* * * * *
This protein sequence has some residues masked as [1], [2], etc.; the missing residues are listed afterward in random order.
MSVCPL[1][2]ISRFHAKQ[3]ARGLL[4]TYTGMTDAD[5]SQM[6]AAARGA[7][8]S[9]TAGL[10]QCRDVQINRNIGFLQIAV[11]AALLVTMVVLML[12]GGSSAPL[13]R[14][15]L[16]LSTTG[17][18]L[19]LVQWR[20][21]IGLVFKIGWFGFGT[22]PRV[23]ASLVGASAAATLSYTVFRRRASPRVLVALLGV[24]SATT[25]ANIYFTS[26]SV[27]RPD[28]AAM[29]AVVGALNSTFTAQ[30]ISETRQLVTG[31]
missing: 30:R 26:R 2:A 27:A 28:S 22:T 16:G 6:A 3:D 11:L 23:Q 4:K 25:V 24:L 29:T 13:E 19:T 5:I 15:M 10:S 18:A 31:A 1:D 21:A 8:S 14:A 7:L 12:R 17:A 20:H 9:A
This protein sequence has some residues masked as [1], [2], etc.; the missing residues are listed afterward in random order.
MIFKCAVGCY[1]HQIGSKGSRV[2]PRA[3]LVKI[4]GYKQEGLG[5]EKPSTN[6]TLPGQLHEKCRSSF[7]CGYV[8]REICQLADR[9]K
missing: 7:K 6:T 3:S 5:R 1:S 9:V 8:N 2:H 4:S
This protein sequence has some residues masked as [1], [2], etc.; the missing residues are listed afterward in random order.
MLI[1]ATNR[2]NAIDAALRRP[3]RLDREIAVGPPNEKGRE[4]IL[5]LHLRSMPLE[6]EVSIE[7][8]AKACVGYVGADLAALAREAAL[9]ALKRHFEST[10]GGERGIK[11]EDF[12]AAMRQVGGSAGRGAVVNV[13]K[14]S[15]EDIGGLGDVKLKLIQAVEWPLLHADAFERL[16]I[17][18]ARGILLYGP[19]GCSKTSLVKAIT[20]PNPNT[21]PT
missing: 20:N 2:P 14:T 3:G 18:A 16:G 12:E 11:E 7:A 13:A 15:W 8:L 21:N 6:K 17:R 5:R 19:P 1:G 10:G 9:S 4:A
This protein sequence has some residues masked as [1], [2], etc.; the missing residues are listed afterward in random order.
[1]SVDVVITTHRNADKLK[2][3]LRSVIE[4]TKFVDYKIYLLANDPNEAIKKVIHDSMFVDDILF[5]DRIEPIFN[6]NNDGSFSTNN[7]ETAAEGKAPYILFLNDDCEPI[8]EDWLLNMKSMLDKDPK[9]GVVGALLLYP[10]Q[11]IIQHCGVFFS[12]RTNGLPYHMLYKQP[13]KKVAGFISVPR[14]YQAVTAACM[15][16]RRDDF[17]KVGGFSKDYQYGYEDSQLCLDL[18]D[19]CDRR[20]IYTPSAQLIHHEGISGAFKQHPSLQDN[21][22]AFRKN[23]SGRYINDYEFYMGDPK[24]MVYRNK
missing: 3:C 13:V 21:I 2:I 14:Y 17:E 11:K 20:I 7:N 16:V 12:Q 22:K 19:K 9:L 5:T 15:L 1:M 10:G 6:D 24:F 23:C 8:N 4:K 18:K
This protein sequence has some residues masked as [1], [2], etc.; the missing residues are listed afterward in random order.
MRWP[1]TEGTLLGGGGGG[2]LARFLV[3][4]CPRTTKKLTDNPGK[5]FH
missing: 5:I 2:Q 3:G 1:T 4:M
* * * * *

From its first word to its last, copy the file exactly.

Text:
This protein sequence has some residues masked as [1], [2], etc.; the missing residues are listed afterward in random order.
MSVCPL[1][2]ISRFHAKQ[3]ARGLL[4]TYTGMTDAD[5]SQM[6]AAARGA[7][8]S[9]TAGL[10]QCRDVQINRNIGFLQIAV[11]AALLVTMVVLML[12]GGSSAPL[13]R[14][15]L[16]LSTTG[17][18]L[19]LVQWR[20][21]IGLVFKIGWFGFGT[22]PRV[23]ASLVGASAAATLSYTVFRRRASPRVLVALLGV[24]SATT[25]ANIYFTS[26]SV[27]RPD[28]AAM[29]AVVGALNSTFTAQ[30]ISETRQLVTG[31]
missing: 30:R 26:R 2:A 27:A 28:S 22:T 16:G 6:A 3:D 11:L 23:Q 4:K 25:V 24:L 29:T 13:E 19:T 5:I 15:M 10:S 18:A 31:A 1:D 21:A 8:S 14:A 7:L 12:R 17:A 20:H 9:A
This protein sequence has some residues masked as [1], [2], etc.; the missing residues are listed afterward in random order.
MIFKCAVGCY[1]HQIGSKGSRV[2]PRA[3]LVKI[4]GYKQEGLG[5]EKPSTN[6]TLPGQLHEKCRSSF[7]CGYV[8]REICQLADR[9]K
missing: 7:K 6:T 3:S 5:R 1:S 9:V 8:N 2:H 4:S
This protein sequence has some residues masked as [1], [2], etc.; the missing residues are listed afterward in random order.
MLI[1]ATNR[2]NAIDAALRRP[3]RLDREIAVGPPNEKGRE[4]IL[5]LHLRSMPLE[6]EVSIE[7][8]AKACVGYVGADLAALAREAAL[9]ALKRHFEST[10]GGERGIK[11]EDF[12]AAMRQVGGSAGRGAVVNV[13]K[14]S[15]EDIGGLGDVKLKLIQAVEWPLLHADAFERL[16]I[17][18]ARGILLYGP[19]GCSKTSLVKAIT[20]PNPNT[21]PT
missing: 20:N 2:P 14:T 3:G 18:A 16:G 12:E 11:E 7:A 13:A 15:W 8:L 21:N 6:K 17:R 5:R 19:P 1:G 10:G 9:S 4:A
This protein sequence has some residues masked as [1], [2], etc.; the missing residues are listed afterward in random order.
[1]SVDVVITTHRNADKLK[2][3]LRSVIE[4]TKFVDYKIYLLANDPNEAIKKVIHDSMFVDDILF[5]DRIEPIFN[6]NNDGSFSTNN[7]ETAAEGKAPYILFLNDDCEPI[8]EDWLLNMKSMLDKDPK[9]GVVGALLLYP[10]Q[11]IIQHCGVFFS[12]RTNGLPYHMLYKQP[13]KKVAGFISVPR[14]YQAVTAACM[15][16]RRDDF[17]KVGGFSKDYQYGYEDSQLCLDL[18]D[19]CDRR[20]IYTPSAQLIHHEGISGAFKQHPSLQDN[21][22]AFRKN[23]SGRYINDYEFYMGDPK[24]MVYRNK
missing: 3:C 13:V 21:I 2:I 14:Y 17:E 11:K 20:I 7:N 16:V 12:Q 22:K 19:K 9:L 5:T 15:L 1:M 10:G 6:D 24:F 23:C 8:N 4:K 18:K
This protein sequence has some residues masked as [1], [2], etc.; the missing residues are listed afterward in random order.
MRWP[1]TEGTLLGGGGGG[2]LARFLV[3][4]CPRTTKKLTDNPGK[5]FH
missing: 5:I 2:Q 3:G 1:T 4:M